We would also like to clarify that the family have NOT given Barnet Homes permission to discuss details of their case with the media, though they have done just that, breaching the family’s right to privacy.

Because of the horrible treatment they’ve received, and the lack of alternatives made available to them, the family have vowed not to leave 46 Sweets Way until they are offered something that meets Mostafa’s needs. They have been bravely resisting eviction with the help of dozens of supporters for over two weeks since High Court bailiffs were first sent round to chuck the family out on August 10, but were sent away by our resistance.

JOIN US AT BARNET HOMES FROM 12:30 – 2:00pm TO MAKE SURE BARNET HOMES FEELS THE PRESSURE OVER THE LUNCH BREAK.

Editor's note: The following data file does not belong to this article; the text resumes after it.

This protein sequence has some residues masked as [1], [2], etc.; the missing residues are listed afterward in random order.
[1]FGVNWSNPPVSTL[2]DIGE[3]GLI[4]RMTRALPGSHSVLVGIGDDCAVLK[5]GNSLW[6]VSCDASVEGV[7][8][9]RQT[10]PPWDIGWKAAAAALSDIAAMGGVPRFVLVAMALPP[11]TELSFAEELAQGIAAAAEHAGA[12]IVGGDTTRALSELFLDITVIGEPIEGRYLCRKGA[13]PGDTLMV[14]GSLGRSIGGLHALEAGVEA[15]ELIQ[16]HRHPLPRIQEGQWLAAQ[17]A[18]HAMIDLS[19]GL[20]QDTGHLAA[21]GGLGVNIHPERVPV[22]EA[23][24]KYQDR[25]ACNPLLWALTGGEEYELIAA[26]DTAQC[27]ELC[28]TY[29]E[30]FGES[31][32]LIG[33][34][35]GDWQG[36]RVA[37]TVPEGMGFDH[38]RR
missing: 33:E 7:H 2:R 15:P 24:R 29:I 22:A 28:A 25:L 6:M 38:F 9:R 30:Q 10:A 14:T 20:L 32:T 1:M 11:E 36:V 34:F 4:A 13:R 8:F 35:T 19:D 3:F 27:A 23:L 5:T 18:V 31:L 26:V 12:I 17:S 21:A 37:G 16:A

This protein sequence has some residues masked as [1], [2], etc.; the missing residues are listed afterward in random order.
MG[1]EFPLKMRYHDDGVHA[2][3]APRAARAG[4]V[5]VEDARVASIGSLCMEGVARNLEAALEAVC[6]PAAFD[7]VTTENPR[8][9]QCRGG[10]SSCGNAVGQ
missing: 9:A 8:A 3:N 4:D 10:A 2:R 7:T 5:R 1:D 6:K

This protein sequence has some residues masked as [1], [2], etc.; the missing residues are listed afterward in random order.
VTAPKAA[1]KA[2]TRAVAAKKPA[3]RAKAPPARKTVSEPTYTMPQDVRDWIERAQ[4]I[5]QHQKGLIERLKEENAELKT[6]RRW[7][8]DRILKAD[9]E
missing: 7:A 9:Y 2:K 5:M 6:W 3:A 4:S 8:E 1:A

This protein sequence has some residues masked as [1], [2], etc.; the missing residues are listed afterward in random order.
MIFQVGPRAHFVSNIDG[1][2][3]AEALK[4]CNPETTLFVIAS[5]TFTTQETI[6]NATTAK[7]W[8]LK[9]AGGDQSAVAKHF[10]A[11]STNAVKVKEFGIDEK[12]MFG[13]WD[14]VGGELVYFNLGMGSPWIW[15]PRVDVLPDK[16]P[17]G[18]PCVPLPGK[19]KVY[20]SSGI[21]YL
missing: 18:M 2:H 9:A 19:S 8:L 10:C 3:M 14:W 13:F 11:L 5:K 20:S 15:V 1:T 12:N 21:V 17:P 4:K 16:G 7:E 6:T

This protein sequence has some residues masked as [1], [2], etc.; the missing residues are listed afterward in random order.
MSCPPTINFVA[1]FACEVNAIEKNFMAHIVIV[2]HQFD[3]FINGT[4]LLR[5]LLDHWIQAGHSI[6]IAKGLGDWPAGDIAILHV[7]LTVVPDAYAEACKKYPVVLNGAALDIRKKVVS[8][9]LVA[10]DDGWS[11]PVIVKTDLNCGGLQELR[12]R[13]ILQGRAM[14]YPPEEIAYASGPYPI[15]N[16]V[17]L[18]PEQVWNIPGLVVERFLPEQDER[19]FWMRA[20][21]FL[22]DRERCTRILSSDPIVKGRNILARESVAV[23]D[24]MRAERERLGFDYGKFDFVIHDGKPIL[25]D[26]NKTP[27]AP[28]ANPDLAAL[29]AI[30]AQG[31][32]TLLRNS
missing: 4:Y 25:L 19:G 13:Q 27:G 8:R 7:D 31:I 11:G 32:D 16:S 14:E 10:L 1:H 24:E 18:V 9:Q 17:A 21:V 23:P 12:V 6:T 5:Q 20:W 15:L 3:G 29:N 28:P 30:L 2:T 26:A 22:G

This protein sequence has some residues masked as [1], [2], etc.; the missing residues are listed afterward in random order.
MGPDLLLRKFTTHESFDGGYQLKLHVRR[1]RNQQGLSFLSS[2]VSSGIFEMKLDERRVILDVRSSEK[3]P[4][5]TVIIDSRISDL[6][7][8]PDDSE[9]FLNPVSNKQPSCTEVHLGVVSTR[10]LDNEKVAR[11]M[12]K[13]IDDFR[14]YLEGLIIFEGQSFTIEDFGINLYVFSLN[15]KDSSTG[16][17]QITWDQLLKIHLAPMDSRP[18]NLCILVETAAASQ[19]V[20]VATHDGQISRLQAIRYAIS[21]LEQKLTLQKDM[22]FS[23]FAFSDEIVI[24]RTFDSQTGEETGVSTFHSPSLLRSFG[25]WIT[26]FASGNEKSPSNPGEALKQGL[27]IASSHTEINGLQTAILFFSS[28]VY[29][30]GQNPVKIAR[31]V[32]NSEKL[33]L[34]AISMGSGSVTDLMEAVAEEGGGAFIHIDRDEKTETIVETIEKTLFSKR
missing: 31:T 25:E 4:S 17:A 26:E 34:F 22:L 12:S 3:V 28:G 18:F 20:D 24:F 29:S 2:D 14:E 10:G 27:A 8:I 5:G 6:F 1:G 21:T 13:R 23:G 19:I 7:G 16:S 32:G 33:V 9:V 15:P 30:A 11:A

YOU CAN ALSO TWEET @BARNETHOMES OR WRITE ON THE COUNCIL’S FACEBOOK WALL TO TELL THEM TO LIVE UP TO THEIR RESPONSIBILITIES TO THE FAMILY.

 

Sweets Way Community House Under Threat: We Need Your Help

Sweets Way Resists, one of London’s loudest housing protests, has come under threat, after residents were issued with a possession claim on the campaign’s base, 76 Oakleigh Road North.

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The Community House, as number 76 is known, has been a meeting point for evicted families and their supporters for nearly six months. But it is more than that. The Community House is a place of refuge, where parents, and their children, can feel at home amidst a time of great turmoil in their lives. We need your help to prevent this refuge being taken away from the people who so desperately need it.